(c) Depart from Your Moab (v7)
-Naomi is bereaved, bankrupt, and broken
-She determines in her mind to return from the Land of Moab (v6)
-In verse 7, “So she departed from the place where she was…”

APP:
If we are going to return to the Lord, we have to depart from where we are.
Disciples Turn & Follow: Mt 4:19 “Follow Me, and I will make you fishers of men.”

Illustration: Gate E-5 [^5]
A pastor was preaching away from home and after the event he was going to the airport to go home. On the way he received a notice that his flight had been delayed, but to come to the airport anyway. When he arrived, he went with his carry-on to his gate, gate E-5. There were a hundred or so people on this flight and all of them were waiting, and waiting, and waiting… And all the while they were waiting, they were grumbling. They were becoming more and more unhappy, more and more aggravated, more and more uncomfortable, and more and more bitter. They all kept watching the message board at their gate and the message kept flashing, “Delayed.”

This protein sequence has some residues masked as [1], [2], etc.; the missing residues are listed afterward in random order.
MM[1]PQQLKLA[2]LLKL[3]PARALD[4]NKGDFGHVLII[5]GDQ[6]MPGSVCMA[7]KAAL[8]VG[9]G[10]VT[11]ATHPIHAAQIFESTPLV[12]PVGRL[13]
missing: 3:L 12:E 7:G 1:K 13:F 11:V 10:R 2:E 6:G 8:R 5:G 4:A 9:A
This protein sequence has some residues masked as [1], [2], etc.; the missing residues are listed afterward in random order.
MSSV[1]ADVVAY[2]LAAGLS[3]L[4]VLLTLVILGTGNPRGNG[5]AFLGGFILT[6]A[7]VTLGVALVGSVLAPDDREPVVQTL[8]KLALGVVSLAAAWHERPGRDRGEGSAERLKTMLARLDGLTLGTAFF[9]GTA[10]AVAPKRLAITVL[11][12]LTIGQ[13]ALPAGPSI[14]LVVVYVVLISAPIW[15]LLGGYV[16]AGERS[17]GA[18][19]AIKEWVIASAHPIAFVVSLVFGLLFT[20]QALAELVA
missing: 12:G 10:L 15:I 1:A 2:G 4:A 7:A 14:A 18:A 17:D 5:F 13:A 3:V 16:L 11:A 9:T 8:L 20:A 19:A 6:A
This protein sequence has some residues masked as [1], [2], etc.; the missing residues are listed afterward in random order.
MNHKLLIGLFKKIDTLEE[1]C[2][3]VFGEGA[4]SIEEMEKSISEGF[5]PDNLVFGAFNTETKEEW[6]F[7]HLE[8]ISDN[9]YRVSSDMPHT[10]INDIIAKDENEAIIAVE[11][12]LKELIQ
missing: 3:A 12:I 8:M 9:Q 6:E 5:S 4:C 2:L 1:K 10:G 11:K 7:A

So the pastor went to the ticket counter at his gate, gate E-5, and he nicely asked the gate attendant, “Is this flight going to actually fly today? Do know if it’s going to be canceled, or if there is another flight I can take?” “Sir,” she replied, “All I know is that your flight is delayed, and you’re going to be here awhile.”

While the 100 or so people were waiting longer and longer, the more disgruntled they all got. The more miserable and bitter they became.

The pastor began to pray, “God, help me to learn something from this. Help me to make the most of this moment.” About that time, across on the other side of the terminal, at gate E-6, he heard another gate attendant, for the same airline, call out, “This is the final call for all passengers on Flight 116, boarding at gate E-6.” When he looked around he noticed that this flight was going to exactly the same location his flight was supposed to go. This flight could take him home. His flight had been delayed so long, that the later flight by his same airline was now boarding.